The health sciences building that houses the laboratory was opened in May 2003, but Cross and his colleagues still are awaiting the official go-ahead from the Centers for Disease Control and Prevention to begin working in the facility. “And after they review all the safety features of the facility, and also check the qualifications of each of the investigators—taking months and months and months—then the next level is the FBI,” Cross says. “The FBI investigates every single person who is on that application.”
Built with a construction grant from the National Institute of Allergy and Infectious Diseases (NIAID for short), the Baltimore lab represents a relatively modest component of an ambitious, heavily funded federal effort intended to build up countermeasures against bioterrorism and biological warfare agents, as well as naturally occurring pathogens.
Despite vocal criticism from some quarters of the scientific community and organized opposition by citizen activist groups, the government is moving ahead with plans to construct at least 11 new high-security infectious-disease laboratory buildings at universities across the country, and to pump out funds for biodefense research involving eight consortia of universities and other institutions.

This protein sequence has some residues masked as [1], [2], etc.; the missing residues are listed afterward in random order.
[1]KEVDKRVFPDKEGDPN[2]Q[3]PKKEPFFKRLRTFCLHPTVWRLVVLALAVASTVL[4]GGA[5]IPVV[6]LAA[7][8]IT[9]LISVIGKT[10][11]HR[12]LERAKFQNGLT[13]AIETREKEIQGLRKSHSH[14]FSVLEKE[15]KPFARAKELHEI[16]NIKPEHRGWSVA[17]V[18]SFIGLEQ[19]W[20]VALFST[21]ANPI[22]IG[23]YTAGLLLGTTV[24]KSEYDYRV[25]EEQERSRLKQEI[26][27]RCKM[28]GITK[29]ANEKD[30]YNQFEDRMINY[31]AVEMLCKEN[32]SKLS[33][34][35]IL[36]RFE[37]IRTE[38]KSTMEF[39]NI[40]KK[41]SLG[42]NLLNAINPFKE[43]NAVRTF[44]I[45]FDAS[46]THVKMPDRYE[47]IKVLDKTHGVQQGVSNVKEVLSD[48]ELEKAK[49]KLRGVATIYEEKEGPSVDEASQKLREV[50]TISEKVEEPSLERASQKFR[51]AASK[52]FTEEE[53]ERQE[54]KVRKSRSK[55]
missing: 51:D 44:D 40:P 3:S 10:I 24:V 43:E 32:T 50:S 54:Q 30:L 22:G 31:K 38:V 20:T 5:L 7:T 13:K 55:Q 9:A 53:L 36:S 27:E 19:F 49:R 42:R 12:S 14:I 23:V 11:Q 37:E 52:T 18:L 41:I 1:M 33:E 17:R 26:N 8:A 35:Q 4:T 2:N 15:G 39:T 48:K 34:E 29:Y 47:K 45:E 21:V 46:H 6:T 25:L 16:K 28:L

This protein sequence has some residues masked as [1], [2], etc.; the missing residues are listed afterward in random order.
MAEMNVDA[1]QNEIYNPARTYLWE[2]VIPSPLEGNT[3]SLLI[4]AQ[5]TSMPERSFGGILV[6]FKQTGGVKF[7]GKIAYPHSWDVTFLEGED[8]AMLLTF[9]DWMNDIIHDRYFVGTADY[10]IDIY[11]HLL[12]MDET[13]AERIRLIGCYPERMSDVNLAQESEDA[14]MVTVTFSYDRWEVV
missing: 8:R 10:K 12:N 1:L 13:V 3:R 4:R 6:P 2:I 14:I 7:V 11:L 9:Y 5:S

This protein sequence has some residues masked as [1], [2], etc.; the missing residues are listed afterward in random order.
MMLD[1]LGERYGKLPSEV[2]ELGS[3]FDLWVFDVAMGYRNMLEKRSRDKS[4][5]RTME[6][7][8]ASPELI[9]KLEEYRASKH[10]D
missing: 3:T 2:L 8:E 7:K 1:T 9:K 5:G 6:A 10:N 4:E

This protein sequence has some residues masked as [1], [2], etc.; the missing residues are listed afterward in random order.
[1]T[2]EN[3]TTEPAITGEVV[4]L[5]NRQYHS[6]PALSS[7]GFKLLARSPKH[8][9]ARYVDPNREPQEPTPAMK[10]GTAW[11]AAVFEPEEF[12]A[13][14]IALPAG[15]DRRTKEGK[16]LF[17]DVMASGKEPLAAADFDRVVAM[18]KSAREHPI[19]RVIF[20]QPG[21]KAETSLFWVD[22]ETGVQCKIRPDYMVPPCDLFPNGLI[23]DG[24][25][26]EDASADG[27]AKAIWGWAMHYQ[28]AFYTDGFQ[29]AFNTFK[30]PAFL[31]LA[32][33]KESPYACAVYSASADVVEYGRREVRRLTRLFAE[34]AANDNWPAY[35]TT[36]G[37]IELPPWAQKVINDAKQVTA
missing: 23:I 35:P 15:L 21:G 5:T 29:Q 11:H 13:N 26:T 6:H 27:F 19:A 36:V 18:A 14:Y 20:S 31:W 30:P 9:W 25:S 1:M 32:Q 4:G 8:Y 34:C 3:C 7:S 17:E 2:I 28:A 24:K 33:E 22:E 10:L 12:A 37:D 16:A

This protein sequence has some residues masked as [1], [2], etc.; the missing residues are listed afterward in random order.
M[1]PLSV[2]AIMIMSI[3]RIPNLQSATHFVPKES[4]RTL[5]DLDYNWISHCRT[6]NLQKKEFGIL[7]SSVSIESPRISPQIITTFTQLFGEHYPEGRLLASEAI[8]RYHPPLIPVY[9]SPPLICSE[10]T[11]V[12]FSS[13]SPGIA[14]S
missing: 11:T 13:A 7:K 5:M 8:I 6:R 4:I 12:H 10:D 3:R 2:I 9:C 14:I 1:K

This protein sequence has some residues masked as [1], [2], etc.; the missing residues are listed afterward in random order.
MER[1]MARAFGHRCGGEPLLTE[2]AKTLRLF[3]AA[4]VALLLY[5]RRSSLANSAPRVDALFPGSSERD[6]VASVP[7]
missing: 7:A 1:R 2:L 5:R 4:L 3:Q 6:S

NIAID’s spending on biodefense now exceeds the support it provides for HIV/AIDS research, which previously was the biggest item in the institute’s budget. (NIAID makes up about half of total National Institutes of Health spending on the disease.)
Government officials and other proponents of the new labs say they are badly needed to deal with incidents such as the anthrax letter episodes. Supporters also argue that the biodefense effort serves to guard against the specter of large-scale bioterrorist or state-sponsored biological warfare attacks against the United States.